The ComJunts app is set out in seven challenges. Why did you structure it like that?

The app is organized around 'challenges' that consist of questions we ask ourselves as patients or family members in a situation like this. Each of these challenges is framed within a specific communicative situation. The choice of situations emerged from our study of the interviews with family members and focuses on the ones where we'd all feel anxious, such as reading a report or going for a check-up. Other studies also point to them as problematic situations. Also, as we don't all have the same needs or skills, we decided to organize the app in different levels of information and registers.

What do you mean when you say 'levels of information'?

Since everyone looks for something distinct, we worked on four levels: audiovisual, headers, text and hypertext. The first one, the audiovisual level, is easy to access, especially so in a society like today's. If you want, you can simply try the visual route, which is made up of seven videos. As well as the level-based structure, the app is also polyphonic and interdisciplinary. We wanted different voices to talk about the same problem, particularly a complex one like this, so we have healthcare professionals (a doctor or a geneticist), self-help associations (led by the Spanish Federation of Rare Diseases (FEDER)) and researchers. The multiple voices enrich the app's content.

The app offers a clear benefit to families of a child with a rare disease. What about for healthcare personnel?

We know that there are medical teams that are prescribing the app, and FEDER is recommending it. In this question of communication, two sides are involved. Firstly, we need to raise the health education of families, giving them the tools to empower themselves; and secondly, we need to make healthcare professionals aware that their patients don't always understand them. Although the app isn't intended as training for doctors, they can use it to consider how they work.
The studies prior to creating the app were aimed at doctors, and there are, in fact, two books that are about to be published: one on the study of the language of medical reports, which is being published in the last week of February by the Italian Hospital in Buenos Aires; while the other, published by the Esteve Foundation, is intended for trainee healthcare professionals, showing how they can improve the way they write texts to make them more easily understood. Although it's true to say that professionals don't have a lot of time to write reports, this can easily be improved with good training.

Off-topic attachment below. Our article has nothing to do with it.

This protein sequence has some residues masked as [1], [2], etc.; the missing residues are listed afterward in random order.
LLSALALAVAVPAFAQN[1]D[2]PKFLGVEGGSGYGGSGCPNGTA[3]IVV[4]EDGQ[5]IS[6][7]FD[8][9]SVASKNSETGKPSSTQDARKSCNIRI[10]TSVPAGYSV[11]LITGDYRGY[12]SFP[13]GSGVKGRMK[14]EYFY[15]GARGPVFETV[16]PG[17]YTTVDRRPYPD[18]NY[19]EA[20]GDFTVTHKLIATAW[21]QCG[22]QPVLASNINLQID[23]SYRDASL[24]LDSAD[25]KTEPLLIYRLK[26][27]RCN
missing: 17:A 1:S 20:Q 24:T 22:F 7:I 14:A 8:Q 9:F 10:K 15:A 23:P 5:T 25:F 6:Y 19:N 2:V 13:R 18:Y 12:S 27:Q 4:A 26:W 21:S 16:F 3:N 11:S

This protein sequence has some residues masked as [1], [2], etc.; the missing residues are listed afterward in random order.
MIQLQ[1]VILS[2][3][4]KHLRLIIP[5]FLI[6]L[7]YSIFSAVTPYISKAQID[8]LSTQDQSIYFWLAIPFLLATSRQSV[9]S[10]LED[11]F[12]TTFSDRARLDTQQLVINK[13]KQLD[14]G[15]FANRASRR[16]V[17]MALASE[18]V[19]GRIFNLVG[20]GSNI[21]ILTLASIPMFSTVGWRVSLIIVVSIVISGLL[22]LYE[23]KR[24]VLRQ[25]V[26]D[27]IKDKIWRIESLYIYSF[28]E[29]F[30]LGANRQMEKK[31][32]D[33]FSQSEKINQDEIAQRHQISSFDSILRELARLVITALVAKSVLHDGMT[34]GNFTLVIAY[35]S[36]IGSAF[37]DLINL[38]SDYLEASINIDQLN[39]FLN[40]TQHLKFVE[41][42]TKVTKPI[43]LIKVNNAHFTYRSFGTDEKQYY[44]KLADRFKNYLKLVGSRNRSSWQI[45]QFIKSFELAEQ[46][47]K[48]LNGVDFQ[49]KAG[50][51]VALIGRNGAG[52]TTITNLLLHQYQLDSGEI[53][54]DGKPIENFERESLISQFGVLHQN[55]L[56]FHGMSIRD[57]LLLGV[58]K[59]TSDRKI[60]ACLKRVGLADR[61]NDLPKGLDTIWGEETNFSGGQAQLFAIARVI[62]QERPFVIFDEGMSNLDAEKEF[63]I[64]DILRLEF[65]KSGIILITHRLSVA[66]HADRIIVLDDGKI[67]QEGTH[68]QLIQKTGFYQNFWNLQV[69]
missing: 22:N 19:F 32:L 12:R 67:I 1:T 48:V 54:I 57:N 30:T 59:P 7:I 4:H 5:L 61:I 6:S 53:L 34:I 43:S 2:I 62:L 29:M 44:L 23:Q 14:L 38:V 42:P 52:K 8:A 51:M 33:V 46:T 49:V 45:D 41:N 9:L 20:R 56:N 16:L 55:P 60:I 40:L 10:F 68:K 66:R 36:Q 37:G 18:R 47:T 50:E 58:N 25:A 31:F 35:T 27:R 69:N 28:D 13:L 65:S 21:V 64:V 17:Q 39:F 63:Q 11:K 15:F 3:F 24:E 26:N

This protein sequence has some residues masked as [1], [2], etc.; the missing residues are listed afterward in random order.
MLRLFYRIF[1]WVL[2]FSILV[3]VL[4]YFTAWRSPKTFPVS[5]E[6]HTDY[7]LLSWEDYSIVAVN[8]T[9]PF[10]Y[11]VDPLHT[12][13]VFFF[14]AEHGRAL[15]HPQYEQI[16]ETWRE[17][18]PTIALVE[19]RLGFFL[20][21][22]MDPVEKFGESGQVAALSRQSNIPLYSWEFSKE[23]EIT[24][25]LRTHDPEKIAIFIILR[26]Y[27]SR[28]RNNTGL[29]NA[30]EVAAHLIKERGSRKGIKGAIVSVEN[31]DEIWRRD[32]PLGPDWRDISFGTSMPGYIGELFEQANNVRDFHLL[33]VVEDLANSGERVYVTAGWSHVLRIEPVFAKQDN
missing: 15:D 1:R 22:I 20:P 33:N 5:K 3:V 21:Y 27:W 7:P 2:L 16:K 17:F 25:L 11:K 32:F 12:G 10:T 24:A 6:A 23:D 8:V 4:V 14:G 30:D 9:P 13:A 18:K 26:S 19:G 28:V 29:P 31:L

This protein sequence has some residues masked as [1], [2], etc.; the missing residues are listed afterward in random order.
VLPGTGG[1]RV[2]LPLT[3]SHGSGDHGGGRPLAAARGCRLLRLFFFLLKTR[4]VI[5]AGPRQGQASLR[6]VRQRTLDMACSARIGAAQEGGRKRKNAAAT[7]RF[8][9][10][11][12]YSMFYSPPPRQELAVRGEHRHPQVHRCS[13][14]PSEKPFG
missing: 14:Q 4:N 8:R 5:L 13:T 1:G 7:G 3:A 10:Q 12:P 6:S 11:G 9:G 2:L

How has the app been received by the two groups?

When we were creating the app, we had the advice of Vall d'Hebron Hospital's Genetic Medicine research group into rare diseases led by Dr Eduardo Fidel Tizzano Ferrari, so medical staff were involved in it. The app has been very well received, as is borne out by its being chosen as best app for patients at the eHealth Awards 2018. The award was really exciting as it showed that we'd achieved our aim: an app for patients and by patients. We didn't want it to be stuck in a laboratory, but for it to reach as many people as possible. That's why it's free, in multi-formats, and in Catalan and Spanish. We're doing our bit in the fight against rare diseases, which is not to say it's the cure-all.


Experts talk about rare diseases, and here they also use the term minoritria. Linguistically speaking, is one term more appropriate than the other?

We tackle this question in the app because it's the first one that the families affected ask. Should we say rare, minority, infrequent or low-incidence? In Catalan, we've tended to use minoritat, whereas in Spain and internationally, 'rare' is more commonly used. The problem here lies in the fact that 'rare' has a pejorative connotation in Catalan because we've mistranslated the concept from the English. Whichever one you use, the label means no more than the significance we give it, and they all mean the same thing: a disease that few people have, with consequences that haven't been highly studied and for which there are few resources.

What future challenges are you setting yourselves?

I'd day that the app is pretty much complete, but there are always improvements you can make. We could reduce the texts and increase the hyperlinks, or add more communicative situations. Despite this, when we designed the app, we saw it as a timeless resource, one that would last beyond just the immediate future. What we do want, and there are groups working on it, is for the model to be exportable to other types of diseases just by changing the content.

Will you study the results of the app and the project?

Absolutely. It's still very early and we haven't thought how to conduct the study, but assessment is always a good thing; it lets you see what you've done well and what you haven't, or what level of information reaches the users. All of the data we can gather will be very valuable. For the time being, we have some idea and some data, but nothing we've interpreted yet.

What is the main benefit of the app for families?

Peace of mind. The app offers peace of mind to families that have a child with a minority disease. As I mentioned, the doctor-patient relationship is unequal, and families feel insecure and helpless, but they want to know and understand what it is they're facing. They need it to be active. The families will be the carers for these people. They'll have to be involved, so they need information to be able to understand, discuss and take part. In short, to be empowered. The aim of the app was to normalize the feeling of uncertainty they have. That's why we offer small solutions and strategies to focus on the communicative situations in which they'll be involved. We also offer resources to solve any queries that may arise, such as links to dictionaries that define the terms that are abbreviated in medical reports.